Title: Caleb’s Window
Author: John J. Siefring
Source: ecopy provided by author
My Rating: 4 stars
Born in the village of Easkey, Ireland just before World War II, Cara Brannan dreams of becoming a nurse and starting a new life in America. Her mother, an Irish suffragette, encourages Cara to set goals and be fiercely independent. She moves to Dublin and begins nurses training at Saint John’s Hospital, forging friendships and encountering obstacles as a young single woman. Then she meets Aiden Whyte. Like-minded, Cara and Aiden join forces, marry, and journey to the States as newlyweds.
Welcoming their son Caleb into the world, Cara embraces motherhood. As a new mother and nurse in New York City, she struggles, facing class conflict, gender and career barriers, as well as loneliness. Cara endures because of her strength of character, compassion, and an irrepressible joy of life.
As Caleb comes of age, it’s his turn to carve out a place for himself during the late 1960s—a time of turbulence, protest, and incredible change. He finds New York to be a challenge but filled with opportunity.
Caleb’s Window will quietly move into your heart and mind, remaining long after you turn the final page.
I want to thank the author for providing me with an ecopy in exchange for my honest review.
I didn’t know anything about this book going into it besides what the synopsis says so I didn’t know what to expect. Luckily though I ended up really enjoying it.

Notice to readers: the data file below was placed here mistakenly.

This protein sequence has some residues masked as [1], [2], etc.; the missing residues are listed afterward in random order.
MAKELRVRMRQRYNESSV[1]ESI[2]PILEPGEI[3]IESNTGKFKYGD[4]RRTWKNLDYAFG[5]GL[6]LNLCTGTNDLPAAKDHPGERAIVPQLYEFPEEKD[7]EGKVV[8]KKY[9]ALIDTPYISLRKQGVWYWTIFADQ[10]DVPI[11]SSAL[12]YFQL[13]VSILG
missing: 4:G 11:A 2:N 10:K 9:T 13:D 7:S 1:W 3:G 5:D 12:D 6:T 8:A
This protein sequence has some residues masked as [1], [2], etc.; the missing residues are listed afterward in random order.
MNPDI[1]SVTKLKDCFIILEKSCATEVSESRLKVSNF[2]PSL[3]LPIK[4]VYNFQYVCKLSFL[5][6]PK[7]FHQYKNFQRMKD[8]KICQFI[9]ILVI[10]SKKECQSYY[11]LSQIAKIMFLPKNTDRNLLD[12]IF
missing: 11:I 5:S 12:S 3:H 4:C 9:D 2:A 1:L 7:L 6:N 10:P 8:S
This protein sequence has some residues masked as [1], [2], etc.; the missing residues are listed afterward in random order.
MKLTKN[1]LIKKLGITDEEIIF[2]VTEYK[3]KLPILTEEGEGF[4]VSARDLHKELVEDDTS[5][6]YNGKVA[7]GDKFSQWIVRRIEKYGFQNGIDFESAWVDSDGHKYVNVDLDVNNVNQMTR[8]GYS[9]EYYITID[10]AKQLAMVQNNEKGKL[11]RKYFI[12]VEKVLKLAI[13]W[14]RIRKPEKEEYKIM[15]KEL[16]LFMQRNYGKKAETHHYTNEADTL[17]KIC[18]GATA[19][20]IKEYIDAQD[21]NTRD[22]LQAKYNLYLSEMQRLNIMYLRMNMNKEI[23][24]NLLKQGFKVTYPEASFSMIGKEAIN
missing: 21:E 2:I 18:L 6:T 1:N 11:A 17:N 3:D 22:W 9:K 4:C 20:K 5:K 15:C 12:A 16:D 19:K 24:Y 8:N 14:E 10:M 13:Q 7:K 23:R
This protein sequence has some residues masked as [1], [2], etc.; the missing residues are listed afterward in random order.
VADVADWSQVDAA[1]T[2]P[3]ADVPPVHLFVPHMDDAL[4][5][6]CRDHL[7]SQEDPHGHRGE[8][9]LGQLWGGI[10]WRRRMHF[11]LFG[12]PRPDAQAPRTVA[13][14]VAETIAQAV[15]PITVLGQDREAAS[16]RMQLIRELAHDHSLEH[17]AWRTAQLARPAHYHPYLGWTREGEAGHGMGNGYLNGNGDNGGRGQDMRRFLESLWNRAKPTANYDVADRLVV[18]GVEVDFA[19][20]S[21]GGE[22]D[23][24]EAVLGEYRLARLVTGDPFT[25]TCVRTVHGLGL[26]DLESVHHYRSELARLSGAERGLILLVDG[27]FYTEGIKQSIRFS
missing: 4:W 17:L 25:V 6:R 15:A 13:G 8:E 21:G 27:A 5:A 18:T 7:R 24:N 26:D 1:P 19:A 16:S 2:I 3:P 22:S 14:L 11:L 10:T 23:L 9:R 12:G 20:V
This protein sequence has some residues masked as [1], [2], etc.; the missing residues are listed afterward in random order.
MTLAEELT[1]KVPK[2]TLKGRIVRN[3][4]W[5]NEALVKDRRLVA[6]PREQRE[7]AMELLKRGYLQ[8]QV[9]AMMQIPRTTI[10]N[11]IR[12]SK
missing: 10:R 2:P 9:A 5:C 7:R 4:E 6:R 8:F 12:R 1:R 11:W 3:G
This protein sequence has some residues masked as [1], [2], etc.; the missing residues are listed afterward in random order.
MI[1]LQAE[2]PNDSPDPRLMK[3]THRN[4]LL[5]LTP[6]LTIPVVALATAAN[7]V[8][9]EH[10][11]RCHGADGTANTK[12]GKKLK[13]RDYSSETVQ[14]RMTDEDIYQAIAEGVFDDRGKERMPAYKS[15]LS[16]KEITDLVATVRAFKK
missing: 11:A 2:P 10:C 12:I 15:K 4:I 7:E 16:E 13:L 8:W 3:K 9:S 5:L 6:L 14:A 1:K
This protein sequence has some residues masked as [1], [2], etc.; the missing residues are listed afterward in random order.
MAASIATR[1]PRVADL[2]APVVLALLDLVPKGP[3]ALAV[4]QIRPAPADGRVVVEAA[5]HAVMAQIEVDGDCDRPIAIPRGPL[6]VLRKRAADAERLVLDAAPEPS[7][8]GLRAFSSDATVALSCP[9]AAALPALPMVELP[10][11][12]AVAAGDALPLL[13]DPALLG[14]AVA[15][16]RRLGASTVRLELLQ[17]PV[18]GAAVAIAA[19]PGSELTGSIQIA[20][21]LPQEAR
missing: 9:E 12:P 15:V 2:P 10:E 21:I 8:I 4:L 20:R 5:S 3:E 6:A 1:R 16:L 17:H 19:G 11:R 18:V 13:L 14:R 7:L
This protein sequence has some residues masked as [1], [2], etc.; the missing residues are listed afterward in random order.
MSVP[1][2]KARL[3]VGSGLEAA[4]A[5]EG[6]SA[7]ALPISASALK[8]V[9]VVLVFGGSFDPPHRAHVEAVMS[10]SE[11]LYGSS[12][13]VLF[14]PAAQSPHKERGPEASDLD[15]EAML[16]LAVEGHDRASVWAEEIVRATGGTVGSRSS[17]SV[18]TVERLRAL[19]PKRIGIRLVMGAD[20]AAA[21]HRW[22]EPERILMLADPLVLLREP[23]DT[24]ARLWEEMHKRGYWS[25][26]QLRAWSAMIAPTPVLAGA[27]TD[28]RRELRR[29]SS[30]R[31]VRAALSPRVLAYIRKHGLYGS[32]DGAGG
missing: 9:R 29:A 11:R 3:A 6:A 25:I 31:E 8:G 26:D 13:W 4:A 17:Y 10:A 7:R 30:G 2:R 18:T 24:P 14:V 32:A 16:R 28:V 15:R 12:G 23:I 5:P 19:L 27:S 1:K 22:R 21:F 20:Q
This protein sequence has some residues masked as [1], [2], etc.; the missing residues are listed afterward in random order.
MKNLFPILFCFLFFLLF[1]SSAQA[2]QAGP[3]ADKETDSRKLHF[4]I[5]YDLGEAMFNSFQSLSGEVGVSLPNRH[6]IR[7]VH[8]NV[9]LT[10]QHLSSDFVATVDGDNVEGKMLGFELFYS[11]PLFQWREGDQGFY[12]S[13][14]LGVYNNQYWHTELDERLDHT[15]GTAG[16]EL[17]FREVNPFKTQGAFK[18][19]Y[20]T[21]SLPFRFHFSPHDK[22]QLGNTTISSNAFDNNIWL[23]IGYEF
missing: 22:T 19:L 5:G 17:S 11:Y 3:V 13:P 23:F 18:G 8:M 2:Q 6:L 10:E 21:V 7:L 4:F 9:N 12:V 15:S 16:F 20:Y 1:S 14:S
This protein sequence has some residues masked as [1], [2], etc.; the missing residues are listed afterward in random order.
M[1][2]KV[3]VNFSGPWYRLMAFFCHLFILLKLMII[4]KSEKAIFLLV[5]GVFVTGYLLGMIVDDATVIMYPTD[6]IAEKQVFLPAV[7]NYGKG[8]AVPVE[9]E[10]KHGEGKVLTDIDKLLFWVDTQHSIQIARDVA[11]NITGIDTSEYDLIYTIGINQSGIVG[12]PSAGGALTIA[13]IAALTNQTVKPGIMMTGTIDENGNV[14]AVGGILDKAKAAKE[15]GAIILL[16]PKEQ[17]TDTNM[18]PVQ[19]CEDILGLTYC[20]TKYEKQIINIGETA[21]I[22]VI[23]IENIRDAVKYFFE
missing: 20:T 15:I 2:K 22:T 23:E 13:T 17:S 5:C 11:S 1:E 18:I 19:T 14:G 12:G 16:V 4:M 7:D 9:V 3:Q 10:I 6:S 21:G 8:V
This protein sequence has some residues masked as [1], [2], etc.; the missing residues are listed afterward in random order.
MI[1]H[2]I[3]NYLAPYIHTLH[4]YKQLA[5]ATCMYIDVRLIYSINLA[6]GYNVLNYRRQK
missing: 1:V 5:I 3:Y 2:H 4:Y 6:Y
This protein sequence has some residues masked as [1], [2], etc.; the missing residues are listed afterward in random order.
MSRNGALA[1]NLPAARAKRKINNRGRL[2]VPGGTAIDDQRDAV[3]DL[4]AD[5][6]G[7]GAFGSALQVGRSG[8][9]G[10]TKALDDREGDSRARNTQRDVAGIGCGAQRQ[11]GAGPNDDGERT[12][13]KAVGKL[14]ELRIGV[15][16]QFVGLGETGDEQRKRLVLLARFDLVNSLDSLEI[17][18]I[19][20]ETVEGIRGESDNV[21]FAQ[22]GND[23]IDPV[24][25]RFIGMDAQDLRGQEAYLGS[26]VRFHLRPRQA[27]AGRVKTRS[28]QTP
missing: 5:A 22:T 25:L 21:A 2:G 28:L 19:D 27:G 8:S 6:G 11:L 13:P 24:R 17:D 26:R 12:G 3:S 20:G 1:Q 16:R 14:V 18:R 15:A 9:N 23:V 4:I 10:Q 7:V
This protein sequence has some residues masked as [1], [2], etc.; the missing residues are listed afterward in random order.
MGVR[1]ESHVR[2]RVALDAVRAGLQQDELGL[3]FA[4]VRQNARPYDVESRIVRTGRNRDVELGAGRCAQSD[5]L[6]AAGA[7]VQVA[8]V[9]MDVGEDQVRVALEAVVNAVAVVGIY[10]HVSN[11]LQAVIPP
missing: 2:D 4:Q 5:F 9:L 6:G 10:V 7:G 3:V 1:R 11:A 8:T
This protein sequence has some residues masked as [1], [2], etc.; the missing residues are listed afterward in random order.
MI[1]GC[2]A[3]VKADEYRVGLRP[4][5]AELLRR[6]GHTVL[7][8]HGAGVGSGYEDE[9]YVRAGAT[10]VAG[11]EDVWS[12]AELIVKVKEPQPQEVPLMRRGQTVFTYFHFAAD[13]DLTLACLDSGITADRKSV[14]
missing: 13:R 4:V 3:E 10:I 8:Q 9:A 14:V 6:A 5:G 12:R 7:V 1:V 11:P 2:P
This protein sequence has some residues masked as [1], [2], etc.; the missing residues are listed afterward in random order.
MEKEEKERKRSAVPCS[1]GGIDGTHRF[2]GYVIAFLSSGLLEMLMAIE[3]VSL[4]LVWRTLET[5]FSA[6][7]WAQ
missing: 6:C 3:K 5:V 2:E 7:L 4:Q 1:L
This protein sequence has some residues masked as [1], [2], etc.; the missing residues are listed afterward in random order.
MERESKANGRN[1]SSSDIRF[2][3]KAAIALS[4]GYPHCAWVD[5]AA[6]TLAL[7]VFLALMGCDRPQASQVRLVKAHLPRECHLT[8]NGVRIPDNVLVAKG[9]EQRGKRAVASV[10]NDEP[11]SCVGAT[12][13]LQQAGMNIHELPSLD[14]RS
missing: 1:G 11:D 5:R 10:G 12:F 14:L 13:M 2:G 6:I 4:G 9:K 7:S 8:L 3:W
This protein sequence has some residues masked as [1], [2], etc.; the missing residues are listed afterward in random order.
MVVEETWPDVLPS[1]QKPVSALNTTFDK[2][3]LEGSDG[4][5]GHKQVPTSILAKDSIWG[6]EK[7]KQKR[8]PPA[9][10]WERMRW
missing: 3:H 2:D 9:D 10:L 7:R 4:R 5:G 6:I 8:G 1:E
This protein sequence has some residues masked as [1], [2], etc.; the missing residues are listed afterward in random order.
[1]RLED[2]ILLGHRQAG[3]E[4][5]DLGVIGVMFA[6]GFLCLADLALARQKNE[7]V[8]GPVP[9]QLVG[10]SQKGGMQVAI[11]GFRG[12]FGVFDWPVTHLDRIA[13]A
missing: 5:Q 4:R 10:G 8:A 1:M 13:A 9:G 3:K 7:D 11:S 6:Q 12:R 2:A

This book is basically broken up into 2 parts. The first 19 chapters are all about Cara Brannan from the day she is born and onwards and the last 8 chapter’s are about Calab Brannan-Whyte.
When I first started this book I got through the first 38% in one day. It is so fast paced and things moved by quickly. At first that was working for me. I didn’t feel like I was missing anything however, after that point I felt like things were moving way to fast. Some things happened that I felt like could have been elaborated on. As the reader I didn’t have time to dwell on something that I felt needed/should have been dwelled on a little more.
A big chunk of this book is about Cara and a small part is about Caleb who is Cara’s son. I wish we would have got more chapters on Caleb. His section was so short and I felt like I didn’t get enough time with him.
This book is character driven. There’s not really a plot but even so I was drawn in. I never found myself bored and I came to really care for the characters and I found myself tearing up a couple of times.
This was beautifully written and I highly recommend you read this if you are ok with a character driven book.